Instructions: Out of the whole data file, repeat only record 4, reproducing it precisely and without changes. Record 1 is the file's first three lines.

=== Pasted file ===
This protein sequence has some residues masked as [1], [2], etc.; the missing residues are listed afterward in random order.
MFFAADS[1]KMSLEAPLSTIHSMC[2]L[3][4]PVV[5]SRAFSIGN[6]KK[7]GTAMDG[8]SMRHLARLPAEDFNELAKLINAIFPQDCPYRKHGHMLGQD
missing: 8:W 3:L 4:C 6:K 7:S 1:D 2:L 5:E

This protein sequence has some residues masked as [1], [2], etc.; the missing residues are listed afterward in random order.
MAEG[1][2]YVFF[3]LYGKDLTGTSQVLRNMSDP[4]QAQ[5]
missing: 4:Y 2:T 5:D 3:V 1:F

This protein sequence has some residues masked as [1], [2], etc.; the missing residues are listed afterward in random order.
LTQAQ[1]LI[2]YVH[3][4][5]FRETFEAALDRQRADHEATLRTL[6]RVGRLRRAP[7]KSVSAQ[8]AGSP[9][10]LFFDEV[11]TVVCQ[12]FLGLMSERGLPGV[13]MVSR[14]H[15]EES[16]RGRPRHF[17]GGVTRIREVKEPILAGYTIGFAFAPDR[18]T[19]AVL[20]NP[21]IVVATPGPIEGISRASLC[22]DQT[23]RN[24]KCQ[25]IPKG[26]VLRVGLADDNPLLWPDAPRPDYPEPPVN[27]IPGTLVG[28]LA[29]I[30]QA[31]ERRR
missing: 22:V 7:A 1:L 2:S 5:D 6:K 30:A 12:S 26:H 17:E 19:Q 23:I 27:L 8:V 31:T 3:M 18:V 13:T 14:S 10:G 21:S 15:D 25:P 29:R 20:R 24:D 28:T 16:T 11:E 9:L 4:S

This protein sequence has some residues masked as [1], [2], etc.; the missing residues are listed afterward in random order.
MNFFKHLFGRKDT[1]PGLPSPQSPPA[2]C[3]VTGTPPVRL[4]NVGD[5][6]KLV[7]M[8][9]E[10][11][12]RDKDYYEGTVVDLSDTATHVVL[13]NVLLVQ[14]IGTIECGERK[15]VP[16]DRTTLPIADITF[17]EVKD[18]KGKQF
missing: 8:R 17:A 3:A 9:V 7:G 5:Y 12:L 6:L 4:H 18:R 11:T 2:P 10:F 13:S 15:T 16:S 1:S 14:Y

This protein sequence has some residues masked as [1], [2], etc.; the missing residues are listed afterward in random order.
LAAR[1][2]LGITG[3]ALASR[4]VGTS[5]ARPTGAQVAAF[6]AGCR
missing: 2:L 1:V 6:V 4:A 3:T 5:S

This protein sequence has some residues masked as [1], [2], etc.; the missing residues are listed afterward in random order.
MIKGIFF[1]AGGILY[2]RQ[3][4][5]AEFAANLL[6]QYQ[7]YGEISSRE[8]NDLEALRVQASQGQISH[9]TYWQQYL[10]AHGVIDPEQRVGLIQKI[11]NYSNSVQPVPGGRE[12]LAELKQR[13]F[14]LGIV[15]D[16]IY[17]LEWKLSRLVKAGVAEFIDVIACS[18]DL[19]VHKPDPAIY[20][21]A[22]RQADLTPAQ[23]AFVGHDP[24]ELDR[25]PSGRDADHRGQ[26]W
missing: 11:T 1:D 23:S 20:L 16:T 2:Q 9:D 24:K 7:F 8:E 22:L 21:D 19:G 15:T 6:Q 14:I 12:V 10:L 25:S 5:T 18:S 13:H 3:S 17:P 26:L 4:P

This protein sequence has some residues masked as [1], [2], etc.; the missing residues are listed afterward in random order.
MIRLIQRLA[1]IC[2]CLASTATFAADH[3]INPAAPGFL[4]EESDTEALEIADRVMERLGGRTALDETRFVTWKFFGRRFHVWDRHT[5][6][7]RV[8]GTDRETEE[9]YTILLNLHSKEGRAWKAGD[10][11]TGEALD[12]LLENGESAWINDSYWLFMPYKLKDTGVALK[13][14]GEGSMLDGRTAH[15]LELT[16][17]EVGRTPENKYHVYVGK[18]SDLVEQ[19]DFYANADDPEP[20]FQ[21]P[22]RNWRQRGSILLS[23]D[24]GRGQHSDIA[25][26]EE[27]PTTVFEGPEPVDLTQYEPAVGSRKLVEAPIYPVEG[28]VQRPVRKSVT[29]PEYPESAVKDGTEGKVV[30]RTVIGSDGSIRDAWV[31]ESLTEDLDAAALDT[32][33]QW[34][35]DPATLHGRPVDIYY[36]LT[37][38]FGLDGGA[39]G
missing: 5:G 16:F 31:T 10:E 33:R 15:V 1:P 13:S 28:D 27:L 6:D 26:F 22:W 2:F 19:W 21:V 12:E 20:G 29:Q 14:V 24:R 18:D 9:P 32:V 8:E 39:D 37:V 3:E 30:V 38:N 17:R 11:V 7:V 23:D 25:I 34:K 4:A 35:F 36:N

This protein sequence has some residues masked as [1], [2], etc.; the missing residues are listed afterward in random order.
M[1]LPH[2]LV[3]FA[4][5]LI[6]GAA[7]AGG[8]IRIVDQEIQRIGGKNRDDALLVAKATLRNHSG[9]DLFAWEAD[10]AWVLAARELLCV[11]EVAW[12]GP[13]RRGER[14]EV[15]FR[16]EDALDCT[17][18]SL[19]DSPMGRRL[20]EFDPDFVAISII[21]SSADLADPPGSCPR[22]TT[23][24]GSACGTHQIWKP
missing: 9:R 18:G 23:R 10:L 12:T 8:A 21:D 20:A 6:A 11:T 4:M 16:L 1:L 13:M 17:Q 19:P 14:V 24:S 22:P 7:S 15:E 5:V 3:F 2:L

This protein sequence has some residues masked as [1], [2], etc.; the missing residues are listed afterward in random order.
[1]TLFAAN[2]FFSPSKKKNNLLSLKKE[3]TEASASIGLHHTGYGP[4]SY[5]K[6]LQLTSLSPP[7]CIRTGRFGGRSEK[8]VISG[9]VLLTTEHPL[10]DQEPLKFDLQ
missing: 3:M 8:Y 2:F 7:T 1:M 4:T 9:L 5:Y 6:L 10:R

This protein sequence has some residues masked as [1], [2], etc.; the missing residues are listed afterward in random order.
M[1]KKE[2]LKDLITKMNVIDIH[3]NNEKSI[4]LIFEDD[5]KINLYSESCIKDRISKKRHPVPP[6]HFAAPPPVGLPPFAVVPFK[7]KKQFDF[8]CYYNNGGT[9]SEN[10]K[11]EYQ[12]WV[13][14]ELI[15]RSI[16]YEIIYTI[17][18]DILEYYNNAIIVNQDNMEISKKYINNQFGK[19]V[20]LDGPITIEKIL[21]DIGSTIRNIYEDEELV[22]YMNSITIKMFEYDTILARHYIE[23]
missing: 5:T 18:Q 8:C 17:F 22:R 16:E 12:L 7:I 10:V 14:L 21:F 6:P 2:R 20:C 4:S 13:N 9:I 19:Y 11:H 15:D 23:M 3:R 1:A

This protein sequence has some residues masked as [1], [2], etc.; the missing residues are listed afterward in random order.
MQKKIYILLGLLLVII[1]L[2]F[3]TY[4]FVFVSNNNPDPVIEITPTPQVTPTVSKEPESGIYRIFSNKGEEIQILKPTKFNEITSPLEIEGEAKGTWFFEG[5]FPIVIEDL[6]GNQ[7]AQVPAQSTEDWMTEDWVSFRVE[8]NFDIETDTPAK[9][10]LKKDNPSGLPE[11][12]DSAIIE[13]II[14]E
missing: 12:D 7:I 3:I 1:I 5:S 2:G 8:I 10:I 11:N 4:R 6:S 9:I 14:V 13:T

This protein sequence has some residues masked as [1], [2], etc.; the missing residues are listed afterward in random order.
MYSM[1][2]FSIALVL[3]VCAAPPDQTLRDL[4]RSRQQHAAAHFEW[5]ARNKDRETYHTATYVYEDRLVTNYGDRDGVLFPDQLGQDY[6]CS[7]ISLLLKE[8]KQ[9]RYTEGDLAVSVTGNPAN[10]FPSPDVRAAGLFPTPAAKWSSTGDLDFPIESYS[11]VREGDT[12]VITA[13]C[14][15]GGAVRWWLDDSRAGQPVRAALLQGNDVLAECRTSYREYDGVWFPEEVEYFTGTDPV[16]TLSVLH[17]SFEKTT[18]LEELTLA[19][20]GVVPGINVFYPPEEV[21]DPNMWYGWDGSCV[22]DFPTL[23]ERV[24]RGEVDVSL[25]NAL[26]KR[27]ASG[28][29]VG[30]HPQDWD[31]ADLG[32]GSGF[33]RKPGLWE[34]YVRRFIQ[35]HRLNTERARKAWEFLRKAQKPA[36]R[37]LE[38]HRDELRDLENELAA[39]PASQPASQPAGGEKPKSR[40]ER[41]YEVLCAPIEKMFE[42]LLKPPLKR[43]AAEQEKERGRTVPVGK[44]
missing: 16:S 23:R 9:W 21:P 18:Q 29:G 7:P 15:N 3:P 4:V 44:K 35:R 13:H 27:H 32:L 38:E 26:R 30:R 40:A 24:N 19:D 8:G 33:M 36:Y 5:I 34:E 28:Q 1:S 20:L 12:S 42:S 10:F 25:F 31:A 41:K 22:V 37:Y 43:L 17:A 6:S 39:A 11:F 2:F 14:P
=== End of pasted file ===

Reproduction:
This protein sequence has some residues masked as [1], [2], etc.; the missing residues are listed afterward in random order.
MNFFKHLFGRKDT[1]PGLPSPQSPPA[2]C[3]VTGTPPVRL[4]NVGD[5][6]KLV[7]M[8][9]E[10][11][12]RDKDYYEGTVVDLSDTATHVVL[13]NVLLVQ[14]IGTIECGERK[15]VP[16]DRTTLPIADITF[17]EVKD[18]KGKQF
missing: 8:R 17:A 3:A 9:V 7:G 5:Y 12:L 6:L 4:H 18:R 11:T 2:P 10:F 13:S 15:T 16:S 1:S 14:Y